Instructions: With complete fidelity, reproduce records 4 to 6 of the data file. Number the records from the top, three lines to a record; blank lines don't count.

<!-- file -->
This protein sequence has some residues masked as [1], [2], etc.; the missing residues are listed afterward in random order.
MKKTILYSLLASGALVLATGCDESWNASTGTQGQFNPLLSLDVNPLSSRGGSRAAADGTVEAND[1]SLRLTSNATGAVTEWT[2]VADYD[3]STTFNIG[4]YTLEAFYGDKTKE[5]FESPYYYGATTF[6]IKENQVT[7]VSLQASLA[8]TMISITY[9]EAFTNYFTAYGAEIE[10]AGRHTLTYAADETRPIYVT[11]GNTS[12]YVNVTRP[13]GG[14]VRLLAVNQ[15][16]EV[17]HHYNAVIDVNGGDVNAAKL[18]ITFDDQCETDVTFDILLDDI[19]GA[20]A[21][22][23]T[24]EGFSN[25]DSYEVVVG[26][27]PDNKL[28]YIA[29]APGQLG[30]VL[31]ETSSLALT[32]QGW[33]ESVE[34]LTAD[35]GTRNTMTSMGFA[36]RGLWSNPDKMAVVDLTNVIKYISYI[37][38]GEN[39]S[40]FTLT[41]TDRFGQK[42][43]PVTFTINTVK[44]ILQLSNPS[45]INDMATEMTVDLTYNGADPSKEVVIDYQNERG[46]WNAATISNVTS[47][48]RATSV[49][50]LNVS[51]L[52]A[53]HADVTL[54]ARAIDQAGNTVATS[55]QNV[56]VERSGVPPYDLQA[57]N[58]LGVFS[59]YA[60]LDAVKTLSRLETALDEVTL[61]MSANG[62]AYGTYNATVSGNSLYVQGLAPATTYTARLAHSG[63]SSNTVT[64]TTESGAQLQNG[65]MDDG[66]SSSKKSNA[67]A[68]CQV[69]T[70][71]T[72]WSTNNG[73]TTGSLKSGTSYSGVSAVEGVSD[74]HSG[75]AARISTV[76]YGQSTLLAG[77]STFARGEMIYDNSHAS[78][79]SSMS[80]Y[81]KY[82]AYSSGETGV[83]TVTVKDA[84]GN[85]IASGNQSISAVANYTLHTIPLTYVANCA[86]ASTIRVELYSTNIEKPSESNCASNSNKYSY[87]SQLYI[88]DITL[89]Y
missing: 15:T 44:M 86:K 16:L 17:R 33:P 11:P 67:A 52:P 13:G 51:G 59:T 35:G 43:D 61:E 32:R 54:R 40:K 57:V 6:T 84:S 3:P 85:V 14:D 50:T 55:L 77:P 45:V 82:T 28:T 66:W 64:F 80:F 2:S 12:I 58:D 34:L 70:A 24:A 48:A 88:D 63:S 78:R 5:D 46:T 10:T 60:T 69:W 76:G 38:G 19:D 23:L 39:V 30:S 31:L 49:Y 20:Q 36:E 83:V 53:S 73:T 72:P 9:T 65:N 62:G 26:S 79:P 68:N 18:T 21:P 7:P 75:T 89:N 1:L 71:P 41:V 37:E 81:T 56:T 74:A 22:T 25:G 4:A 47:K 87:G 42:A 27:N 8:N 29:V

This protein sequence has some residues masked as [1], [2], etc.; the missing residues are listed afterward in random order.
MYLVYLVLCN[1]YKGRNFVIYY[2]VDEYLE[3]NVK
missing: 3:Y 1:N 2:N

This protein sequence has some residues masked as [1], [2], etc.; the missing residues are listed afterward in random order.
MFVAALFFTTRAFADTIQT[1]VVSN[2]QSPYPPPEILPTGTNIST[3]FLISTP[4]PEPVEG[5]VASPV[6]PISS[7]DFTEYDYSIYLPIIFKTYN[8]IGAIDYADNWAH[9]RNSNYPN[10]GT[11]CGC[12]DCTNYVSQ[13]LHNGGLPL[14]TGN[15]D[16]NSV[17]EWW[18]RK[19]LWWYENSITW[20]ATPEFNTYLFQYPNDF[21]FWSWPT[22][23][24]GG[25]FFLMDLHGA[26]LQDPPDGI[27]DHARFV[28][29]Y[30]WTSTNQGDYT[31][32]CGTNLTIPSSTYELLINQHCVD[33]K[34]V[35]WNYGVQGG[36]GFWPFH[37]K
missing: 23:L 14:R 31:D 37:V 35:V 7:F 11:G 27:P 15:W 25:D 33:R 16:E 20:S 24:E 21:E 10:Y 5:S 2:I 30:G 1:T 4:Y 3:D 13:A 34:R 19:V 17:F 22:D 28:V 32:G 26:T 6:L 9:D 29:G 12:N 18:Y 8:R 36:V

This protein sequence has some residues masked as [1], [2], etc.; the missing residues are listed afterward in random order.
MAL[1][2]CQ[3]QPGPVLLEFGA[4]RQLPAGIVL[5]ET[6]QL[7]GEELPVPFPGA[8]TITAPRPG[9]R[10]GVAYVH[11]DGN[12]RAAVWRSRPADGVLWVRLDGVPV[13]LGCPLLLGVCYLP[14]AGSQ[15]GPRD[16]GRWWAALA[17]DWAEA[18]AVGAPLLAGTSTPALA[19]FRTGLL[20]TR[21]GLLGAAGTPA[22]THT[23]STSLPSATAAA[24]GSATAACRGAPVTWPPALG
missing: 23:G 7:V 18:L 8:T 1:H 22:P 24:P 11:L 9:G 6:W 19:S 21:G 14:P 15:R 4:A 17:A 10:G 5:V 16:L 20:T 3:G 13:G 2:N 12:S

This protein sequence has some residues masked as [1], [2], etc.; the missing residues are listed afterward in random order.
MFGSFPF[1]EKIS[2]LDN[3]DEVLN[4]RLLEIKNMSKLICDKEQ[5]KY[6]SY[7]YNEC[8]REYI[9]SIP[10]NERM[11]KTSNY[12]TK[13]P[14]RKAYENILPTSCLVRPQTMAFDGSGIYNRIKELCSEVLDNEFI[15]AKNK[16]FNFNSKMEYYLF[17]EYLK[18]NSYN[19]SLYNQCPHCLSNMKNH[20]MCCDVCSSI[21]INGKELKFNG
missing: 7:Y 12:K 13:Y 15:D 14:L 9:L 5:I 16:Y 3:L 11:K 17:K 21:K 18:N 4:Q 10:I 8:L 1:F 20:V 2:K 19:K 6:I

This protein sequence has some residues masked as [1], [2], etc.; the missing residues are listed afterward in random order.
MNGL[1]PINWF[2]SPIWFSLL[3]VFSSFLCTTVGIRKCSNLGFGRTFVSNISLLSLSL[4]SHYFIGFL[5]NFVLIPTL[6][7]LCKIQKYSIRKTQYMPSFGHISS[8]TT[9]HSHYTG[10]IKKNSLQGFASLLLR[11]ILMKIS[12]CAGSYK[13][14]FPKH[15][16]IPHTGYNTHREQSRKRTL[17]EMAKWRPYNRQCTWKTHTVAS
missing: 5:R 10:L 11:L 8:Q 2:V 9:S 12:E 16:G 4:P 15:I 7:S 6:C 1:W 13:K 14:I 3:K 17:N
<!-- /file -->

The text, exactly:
This protein sequence has some residues masked as [1], [2], etc.; the missing residues are listed afterward in random order.
MAL[1][2]CQ[3]QPGPVLLEFGA[4]RQLPAGIVL[5]ET[6]QL[7]GEELPVPFPGA[8]TITAPRPG[9]R[10]GVAYVH[11]DGN[12]RAAVWRSRPADGVLWVRLDGVPV[13]LGCPLLLGVCYLP[14]AGSQ[15]GPRD[16]GRWWAALA[17]DWAEA[18]AVGAPLLAGTSTPALA[19]FRTGLL[20]TR[21]GLLGAAGTPA[22]THT[23]STSLPSATAAA[24]GSATAACRGAPVTWPPALG
missing: 23:G 7:V 18:L 8:T 1:H 22:P 24:P 11:L 9:G 6:W 19:S 21:G 14:P 15:R 4:A 17:A 10:G 5:V 16:L 20:T 3:G 13:G 2:N 12:S

This protein sequence has some residues masked as [1], [2], etc.; the missing residues are listed afterward in random order.
MFGSFPF[1]EKIS[2]LDN[3]DEVLN[4]RLLEIKNMSKLICDKEQ[5]KY[6]SY[7]YNEC[8]REYI[9]SIP[10]NERM[11]KTSNY[12]TK[13]P[14]RKAYENILPTSCLVRPQTMAFDGSGIYNRIKELCSEVLDNEFI[15]AKNK[16]FNFNSKMEYYLF[17]EYLK[18]NSYN[19]SLYNQCPHCLSNMKNH[20]MCCDVCSSI[21]INGKELKFNG
missing: 7:Y 12:K 13:Y 15:D 14:L 9:L 5:I 16:Y 3:L 11:K 17:K 21:K 18:N 4:Q 10:I 8:L 1:F 20:V 2:K 19:K 6:I

This protein sequence has some residues masked as [1], [2], etc.; the missing residues are listed afterward in random order.
MNGL[1]PINWF[2]SPIWFSLL[3]VFSSFLCTTVGIRKCSNLGFGRTFVSNISLLSLSL[4]SHYFIGFL[5]NFVLIPTL[6][7]LCKIQKYSIRKTQYMPSFGHISS[8]TT[9]HSHYTG[10]IKKNSLQGFASLLLR[11]ILMKIS[12]CAGSYK[13][14]FPKH[15][16]IPHTGYNTHREQSRKRTL[17]EMAKWRPYNRQCTWKTHTVAS
missing: 5:R 10:L 11:L 8:Q 2:V 9:S 12:E 16:G 4:P 15:I 7:S 6:C 1:W 13:K 14:I 3:K 17:N